This book won the Pulitzer Prize for biography and richly deserves it for introducing us to the inspiring story of a man who went from slave to General in the French Revolutionary Army. Born Thomas-Alexandre Davy de la Pailleterie; by the time he joins the army, he rejects his father's name and title (Marquis de la Pailleterie) and takes his slave mother's name--Dumas. His dispatches from the front are signed simply "Alex Dumas." He rises through the ranks from private to General and is Commander of the Calvary in Napoleon's disastrous Egyptian campaign. His adventures and battles are a compelling story all by themselves. But Reiss gives us much more.
While many of us may know the basics of the French Revolution, and some have studied the gory details, this book gives us a new angle. General Alex Dumas reached his pinnacle through his own intelligence, perseverance, personal bravery, and ambition. But he would not have been allowed to try during any other time in European history. The French who fought in the American War for Independence came home with a revolutionary spirit and a thirst for equality--not only for themselves, but all Frenchman, free and slave. They were the first country in Europe to not only abolish slavery, but also to grant full rights of citizenship to "men of color." Free black men voted in assemblies, studied in elite French academies, fought in integrated military units, and rose to positions of authority and command in the military and government. This expression of egalite and fraternite lasted until Napoleon took power and (with the rich planter class backing him) reversed all those hard-won freedoms and rights.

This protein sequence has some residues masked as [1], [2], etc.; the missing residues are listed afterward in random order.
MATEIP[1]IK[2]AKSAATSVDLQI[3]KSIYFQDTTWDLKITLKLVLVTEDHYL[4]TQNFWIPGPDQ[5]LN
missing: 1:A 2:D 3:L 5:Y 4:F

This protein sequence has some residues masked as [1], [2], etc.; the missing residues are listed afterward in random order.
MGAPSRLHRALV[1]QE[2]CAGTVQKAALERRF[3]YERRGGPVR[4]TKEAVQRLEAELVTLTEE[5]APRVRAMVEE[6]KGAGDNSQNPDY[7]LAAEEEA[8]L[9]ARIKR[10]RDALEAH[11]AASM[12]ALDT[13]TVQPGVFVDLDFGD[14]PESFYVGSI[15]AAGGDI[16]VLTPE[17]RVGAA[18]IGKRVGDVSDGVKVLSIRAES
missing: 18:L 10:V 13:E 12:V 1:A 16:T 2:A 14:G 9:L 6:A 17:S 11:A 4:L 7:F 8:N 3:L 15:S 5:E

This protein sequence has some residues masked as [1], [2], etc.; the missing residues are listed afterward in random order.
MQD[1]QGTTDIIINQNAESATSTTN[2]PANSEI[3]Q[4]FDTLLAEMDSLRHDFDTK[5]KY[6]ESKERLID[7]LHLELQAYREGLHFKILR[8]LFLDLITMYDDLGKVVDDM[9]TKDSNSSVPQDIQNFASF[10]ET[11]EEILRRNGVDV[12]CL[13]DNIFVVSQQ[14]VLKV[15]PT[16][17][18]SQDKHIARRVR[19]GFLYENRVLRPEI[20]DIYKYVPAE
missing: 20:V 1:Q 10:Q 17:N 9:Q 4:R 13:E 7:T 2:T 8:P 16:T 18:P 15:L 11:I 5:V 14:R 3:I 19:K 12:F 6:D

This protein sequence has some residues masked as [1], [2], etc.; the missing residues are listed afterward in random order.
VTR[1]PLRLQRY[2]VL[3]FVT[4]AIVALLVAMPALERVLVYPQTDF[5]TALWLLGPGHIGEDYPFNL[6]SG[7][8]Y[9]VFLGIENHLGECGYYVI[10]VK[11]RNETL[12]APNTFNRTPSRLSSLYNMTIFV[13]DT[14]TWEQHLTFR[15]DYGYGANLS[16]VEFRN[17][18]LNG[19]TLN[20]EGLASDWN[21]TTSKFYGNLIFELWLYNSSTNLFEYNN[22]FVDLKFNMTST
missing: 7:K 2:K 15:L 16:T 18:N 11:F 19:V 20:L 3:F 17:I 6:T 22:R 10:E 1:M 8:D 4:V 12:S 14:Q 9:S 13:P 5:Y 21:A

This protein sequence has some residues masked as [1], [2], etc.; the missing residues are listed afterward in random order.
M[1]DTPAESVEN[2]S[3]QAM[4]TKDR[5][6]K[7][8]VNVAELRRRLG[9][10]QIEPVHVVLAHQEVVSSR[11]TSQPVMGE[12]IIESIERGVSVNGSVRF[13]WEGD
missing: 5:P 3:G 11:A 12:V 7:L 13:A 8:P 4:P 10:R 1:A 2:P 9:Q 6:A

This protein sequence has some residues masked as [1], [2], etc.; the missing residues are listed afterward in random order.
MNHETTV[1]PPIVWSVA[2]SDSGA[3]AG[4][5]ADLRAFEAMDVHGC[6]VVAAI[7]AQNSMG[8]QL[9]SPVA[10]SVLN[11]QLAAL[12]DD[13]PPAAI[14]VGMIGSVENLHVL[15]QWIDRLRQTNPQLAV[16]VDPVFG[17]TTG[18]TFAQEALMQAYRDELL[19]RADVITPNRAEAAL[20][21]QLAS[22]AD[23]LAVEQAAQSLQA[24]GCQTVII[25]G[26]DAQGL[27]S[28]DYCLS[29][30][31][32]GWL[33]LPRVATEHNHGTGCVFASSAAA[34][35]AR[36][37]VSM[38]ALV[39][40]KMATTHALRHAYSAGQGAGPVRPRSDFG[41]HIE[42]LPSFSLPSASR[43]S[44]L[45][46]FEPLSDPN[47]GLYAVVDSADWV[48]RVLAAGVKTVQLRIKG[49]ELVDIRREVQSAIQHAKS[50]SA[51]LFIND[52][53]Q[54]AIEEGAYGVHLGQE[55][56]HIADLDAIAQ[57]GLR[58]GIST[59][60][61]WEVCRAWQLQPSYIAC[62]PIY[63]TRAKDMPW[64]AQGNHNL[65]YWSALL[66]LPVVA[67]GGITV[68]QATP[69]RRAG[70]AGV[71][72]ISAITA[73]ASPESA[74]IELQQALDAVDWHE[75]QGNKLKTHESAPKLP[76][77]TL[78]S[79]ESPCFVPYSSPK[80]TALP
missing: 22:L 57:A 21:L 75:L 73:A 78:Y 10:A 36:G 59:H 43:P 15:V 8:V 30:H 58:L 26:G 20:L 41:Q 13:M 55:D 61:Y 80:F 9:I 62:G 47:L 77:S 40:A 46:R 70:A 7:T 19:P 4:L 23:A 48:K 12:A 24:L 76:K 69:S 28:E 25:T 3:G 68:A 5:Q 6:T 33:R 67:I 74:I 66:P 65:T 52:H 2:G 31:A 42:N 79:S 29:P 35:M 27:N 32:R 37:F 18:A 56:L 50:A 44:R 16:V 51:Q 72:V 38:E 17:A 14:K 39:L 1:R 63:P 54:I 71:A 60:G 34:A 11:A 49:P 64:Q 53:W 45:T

The third layer to this book is the enduring and loving relationship between the General and his son (who eventually became the novelist Alexandre Dumas). Reiss begins and ends his book with General Dumas' death and the impact it had on his four-year-old son. Throughout the book, he illuminates the real life adventures that inspire the boy, many years later, to immortalize his father in fiction. What I found most sad was that the son suffered much more harshly for his race than his father. Raised in poverty (Napoleon withheld Dumas' pension after he died), denied a good secondary education, and taunted by racial epithets during his literary career; Alexandre Dumas rose above all to create enduring and beloved fiction. His martial father would have been proud.
A good biographer presents his subject in the context of the times with lively and engaging writing. Reiss delivers with a well-documented book that pulls at the heart strings while giving us a window into European race relations of the late eighteenth/early nineteenth century and the true stories behind some of the best adventure fiction written. Highly recommended.
- Title: The Black Count: Glory Revolution, Betrayal, and the Real Count of Monte Cristo
- Author: Tom Reiss
- Publisher: Broadway Paperback (an imprint of Crown Publishing Group), 2012
- ISBN: 978-0307382474
- Format: Trade paperback, 414 pgs
- Price: $16.00